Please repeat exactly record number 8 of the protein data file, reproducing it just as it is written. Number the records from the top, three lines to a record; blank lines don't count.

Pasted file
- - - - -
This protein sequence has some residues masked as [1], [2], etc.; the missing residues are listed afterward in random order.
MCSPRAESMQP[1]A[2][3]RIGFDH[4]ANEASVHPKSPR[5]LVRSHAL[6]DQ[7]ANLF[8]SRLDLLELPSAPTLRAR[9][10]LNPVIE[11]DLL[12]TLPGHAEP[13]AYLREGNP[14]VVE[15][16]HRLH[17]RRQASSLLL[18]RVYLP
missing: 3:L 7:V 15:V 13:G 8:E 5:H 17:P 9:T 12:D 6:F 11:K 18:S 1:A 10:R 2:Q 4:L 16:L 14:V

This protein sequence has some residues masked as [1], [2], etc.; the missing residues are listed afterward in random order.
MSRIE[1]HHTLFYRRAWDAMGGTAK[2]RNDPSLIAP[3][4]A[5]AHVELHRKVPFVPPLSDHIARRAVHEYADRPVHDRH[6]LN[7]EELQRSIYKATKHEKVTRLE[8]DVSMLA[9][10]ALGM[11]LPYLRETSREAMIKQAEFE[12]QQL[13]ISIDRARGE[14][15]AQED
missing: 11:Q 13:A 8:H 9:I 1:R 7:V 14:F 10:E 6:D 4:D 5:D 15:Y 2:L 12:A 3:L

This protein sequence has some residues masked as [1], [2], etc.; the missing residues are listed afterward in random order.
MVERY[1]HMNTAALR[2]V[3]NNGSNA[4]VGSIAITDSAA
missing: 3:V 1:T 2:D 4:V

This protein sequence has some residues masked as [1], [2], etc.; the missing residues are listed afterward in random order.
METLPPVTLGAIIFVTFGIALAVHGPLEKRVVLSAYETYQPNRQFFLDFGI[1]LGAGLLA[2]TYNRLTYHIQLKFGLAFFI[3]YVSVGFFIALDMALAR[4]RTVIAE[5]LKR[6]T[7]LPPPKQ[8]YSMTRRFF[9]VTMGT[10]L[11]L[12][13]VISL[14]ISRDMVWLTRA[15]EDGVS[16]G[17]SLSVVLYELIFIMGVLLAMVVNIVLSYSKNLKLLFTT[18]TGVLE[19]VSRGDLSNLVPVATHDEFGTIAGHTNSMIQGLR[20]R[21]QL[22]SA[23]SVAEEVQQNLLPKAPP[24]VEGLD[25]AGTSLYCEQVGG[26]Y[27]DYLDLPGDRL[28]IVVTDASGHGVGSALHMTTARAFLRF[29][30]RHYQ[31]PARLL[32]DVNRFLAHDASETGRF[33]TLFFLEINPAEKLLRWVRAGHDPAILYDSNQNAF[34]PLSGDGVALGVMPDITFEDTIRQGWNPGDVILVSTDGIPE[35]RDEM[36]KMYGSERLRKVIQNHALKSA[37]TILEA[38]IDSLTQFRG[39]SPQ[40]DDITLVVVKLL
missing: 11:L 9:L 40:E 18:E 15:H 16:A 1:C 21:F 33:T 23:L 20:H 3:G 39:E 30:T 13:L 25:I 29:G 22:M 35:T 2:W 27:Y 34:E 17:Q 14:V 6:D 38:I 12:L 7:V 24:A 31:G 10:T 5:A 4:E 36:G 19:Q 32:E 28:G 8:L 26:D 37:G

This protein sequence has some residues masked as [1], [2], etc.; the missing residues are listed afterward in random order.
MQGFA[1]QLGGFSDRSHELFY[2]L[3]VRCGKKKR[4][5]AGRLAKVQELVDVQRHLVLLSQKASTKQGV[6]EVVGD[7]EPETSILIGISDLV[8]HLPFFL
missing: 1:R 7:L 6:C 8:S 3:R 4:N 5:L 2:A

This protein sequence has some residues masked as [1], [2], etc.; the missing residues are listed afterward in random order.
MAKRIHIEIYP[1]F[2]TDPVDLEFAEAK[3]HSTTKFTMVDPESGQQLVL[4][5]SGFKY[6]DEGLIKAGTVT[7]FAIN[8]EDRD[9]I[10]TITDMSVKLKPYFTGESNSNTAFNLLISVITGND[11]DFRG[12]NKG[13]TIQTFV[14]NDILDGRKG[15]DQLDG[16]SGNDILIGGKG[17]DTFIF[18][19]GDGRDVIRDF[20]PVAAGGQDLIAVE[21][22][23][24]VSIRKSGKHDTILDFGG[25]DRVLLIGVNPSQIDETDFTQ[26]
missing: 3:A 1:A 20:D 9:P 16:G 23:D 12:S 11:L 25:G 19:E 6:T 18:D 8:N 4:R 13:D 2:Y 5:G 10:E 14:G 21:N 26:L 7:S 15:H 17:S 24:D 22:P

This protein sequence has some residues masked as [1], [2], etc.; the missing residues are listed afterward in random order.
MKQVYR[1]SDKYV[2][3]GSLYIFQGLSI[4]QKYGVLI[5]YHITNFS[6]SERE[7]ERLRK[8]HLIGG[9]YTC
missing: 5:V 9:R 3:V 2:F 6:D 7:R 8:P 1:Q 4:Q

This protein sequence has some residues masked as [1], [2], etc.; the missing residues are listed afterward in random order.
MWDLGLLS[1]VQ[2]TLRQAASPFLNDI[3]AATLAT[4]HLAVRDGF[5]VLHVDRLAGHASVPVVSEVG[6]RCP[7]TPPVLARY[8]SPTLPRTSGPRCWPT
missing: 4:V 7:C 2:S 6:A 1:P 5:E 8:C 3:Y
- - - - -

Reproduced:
This protein sequence has some residues masked as [1], [2], etc.; the missing residues are listed afterward in random order.
MWDLGLLS[1]VQ[2]TLRQAASPFLNDI[3]AATLAT[4]HLAVRDGF[5]VLHVDRLAGHASVPVVSEVG[6]RCP[7]TPPVLARY[8]SPTLPRTSGPRCWPT
missing: 4:V 7:C 2:S 6:A 1:P 5:E 8:C 3:Y